Porumbescu, Ciprian

The following article is from The Great Soviet Encyclopedia (1979). It might be outdated or ideologically biased.

Porumbescu, Ciprian


Born Oct. 2, 1853, in Şipotele Sucevei, in Suceava; died May 25, 1883, in Stupca, now Ciprian-Porumbescu. Rumanian composer and conductor.

Porumbescu received his musical training in Rumania and, from 1879 to 1881, at the Vienna Conservatory, where he studied under A. Bruckner. He then became a music teacher in the city of Braşov. A director of students’ and workers’ choral clubs, he was persecuted by the Austrian authorities for his progressive public activity.

Porumbescu’s compositions are connected with Rumania’s musical folklore and are notable for their melodiousness and national character. Best known are the satirical comedy Candidate Linte (1877), the lyrical fairy-tale operetta New Moon (1882), and “Ballad” for violin and piano (1880). He also wrote vocal compositions, songs on social themes, and the popular revolutionary song “The First of May.” The Bucharest Conservatory was named in his honor.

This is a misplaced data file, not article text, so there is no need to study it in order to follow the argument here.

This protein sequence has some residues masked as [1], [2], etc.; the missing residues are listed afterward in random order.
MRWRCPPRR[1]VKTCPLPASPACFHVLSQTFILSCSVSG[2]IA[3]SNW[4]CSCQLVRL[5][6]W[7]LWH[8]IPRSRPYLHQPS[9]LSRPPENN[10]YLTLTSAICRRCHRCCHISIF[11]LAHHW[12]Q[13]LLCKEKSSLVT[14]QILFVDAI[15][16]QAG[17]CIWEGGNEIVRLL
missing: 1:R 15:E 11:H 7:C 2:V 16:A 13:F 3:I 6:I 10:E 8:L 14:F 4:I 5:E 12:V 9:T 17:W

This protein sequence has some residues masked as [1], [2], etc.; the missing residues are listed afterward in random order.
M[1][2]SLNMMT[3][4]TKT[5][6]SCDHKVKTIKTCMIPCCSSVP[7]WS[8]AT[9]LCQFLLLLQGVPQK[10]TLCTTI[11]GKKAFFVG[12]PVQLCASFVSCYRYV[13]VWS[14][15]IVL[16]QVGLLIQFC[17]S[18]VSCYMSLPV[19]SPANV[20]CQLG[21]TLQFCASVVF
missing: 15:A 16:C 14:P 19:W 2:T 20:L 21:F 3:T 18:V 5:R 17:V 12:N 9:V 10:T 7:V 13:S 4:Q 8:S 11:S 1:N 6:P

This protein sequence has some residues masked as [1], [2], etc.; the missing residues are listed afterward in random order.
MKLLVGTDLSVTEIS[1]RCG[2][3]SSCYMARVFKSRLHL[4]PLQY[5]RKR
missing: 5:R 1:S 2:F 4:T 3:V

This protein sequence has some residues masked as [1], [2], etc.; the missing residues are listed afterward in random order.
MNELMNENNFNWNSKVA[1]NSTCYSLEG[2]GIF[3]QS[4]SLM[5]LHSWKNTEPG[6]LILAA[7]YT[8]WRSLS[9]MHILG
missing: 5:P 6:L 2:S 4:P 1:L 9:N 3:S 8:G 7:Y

Kristian, V. “Chiprian Porumbesku.” Sovetskaia muzyka, 1954, no. 1.
Cosma, V. Ciprian Porumbescu. Bucharest, 1957.
Vancea, Z. Creatia muzicalăromânească, sections XIX-XX, vol. 1. Bucharest, 1968.


The Great Soviet Encyclopedia, 3rd Edition (1970-1979). © 2010 The Gale Group, Inc. All rights reserved.
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